Page 29 - MarketTimesAugust2019
P. 29

  David Crompton, who has worked as a butcher in Bradford city centre from the age of 15, said food traders welcomed the move to a new market but they were in survival mode
new market will be invited to complete an online course that Colin has devised in partnership with Bradford College with a range of modules covering everything from business planning, health and safety and merchandising display to the use of social media to promote their businesses.
Colin, who believes the course could be useful for traders all over the country, said it was vital that existing traders and those wanting to stand the new market ran their businesses to the highest possible standards.
No final decision has yet been made on relocating the non-food
traders from the Oastler but he said the council was in talks with the owners of the Kirkgate Centre to see how the traders could be catered for there.
Meanwhile the food traders have welcomed the plans with open arms — but they are desperate for it to happen sooner rather than later.
The council’s timetable involves waiting for the compulsory purchase of a number of buildings to come through.
A four to six- month demolition programme should start in April next year followed by 60 weeks of construction.
The new market would then open
in late 2021 or early 2022. Butcher David Crompton said:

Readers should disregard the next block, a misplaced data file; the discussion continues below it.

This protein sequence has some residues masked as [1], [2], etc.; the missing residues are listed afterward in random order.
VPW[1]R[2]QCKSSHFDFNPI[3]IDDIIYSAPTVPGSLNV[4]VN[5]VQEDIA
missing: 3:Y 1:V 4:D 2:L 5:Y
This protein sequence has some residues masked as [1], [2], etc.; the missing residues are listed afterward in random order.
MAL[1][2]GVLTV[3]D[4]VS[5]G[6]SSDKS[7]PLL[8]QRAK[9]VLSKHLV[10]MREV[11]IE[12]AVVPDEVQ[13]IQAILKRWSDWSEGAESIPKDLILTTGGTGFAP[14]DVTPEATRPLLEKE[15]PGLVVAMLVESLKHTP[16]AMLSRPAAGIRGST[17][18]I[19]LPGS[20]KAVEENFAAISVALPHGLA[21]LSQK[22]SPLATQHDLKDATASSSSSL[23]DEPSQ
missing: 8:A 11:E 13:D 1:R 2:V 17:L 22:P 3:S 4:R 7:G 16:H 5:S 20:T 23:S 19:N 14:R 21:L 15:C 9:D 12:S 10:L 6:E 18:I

“The new market will be really good for us. I stood up at a council meeting and suggested they used the old M&S building. But the problem is surviving until we move there.”
He said consultation had been good and the architects had visited him on his stall to see what a butcher’s business needed in terms of size and facilities.
“We have plenty of regulars as this business has been going since 1966 and I have been a butcher since I was 15, but footfall is really down and we have got to
the point that we need the council to help us out if we are going to survive.”
Fishmonger Neil Priestley also has a loyal customer base — his business was started by his great grandfather in 1911 and he describes trade as steady.
But he too can’t wait to move to the new market.
And deli owner Gunther Giangregorio said: “It’s the right decision and the right move for us. The future of markets is in the centre of towns and cities, especially now high streets are struggling, and food is the future too.”
A new square will be a great place for people to enjoy a drink, a bite to eat, and for market-type events and entertainment
  Neil Priestley who runs the fishmongers started by his great grandfather in Bradford market in 1911 said business was steady but footfall was down and traders were looking forward to moving to the new market
 Gunther Giangregorio who runs Roswithas Deli in Bradford’s Oastler Market said the future of markets was in town and city centres and the move couldn’t come a minute too soon

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